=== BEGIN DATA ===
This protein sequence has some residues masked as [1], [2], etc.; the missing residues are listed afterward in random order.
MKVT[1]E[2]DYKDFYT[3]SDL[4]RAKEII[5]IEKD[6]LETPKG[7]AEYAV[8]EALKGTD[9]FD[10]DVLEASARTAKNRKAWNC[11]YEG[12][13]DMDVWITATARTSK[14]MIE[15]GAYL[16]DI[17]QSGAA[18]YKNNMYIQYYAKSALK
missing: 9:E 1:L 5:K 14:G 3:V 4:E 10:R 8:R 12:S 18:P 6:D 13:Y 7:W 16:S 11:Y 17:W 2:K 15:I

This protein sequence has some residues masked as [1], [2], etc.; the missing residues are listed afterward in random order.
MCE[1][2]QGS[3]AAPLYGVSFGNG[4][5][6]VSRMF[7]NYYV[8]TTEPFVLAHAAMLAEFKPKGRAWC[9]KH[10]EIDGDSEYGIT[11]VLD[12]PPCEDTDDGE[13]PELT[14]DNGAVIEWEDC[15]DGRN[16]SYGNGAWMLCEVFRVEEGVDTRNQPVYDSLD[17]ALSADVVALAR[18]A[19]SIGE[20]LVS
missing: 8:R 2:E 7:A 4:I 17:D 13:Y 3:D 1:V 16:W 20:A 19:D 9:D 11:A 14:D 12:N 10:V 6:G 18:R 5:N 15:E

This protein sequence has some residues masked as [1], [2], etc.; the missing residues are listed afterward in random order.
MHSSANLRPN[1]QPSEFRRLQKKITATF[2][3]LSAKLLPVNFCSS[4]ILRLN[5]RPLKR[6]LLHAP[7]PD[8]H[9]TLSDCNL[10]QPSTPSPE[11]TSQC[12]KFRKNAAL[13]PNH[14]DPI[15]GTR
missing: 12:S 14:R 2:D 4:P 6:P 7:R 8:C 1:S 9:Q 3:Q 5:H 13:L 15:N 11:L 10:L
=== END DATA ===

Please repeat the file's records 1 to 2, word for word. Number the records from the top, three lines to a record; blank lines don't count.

This protein sequence has some residues masked as [1], [2], etc.; the missing residues are listed afterward in random order.
MKVT[1]E[2]DYKDFYT[3]SDL[4]RAKEII[5]IEKD[6]LETPKG[7]AEYAV[8]EALKGTD[9]FD[10]DVLEASARTAKNRKAWNC[11]YEG[12][13]DMDVWITATARTSK[14]MIE[15]GAYL[16]DI[17]QSGAA[18]YKNNMYIQYYAKSALK
missing: 9:E 1:L 5:K 14:G 3:V 4:E 10:R 8:R 12:S 18:P 6:D 13:Y 7:W 16:S 11:Y 17:W 2:K 15:I

This protein sequence has some residues masked as [1], [2], etc.; the missing residues are listed afterward in random order.
MCE[1][2]QGS[3]AAPLYGVSFGNG[4][5][6]VSRMF[7]NYYV[8]TTEPFVLAHAAMLAEFKPKGRAWC[9]KH[10]EIDGDSEYGIT[11]VLD[12]PPCEDTDDGE[13]PELT[14]DNGAVIEWEDC[15]DGRN[16]SYGNGAWMLCEVFRVEEGVDTRNQPVYDSLD[17]ALSADVVALAR[18]A[19]SIGE[20]LVS
missing: 8:R 2:E 7:A 4:I 17:D 13:Y 3:D 1:V 16:W 20:A 19:D 9:D 11:A 14:D 12:N 10:V 6:G 18:R 5:N 15:E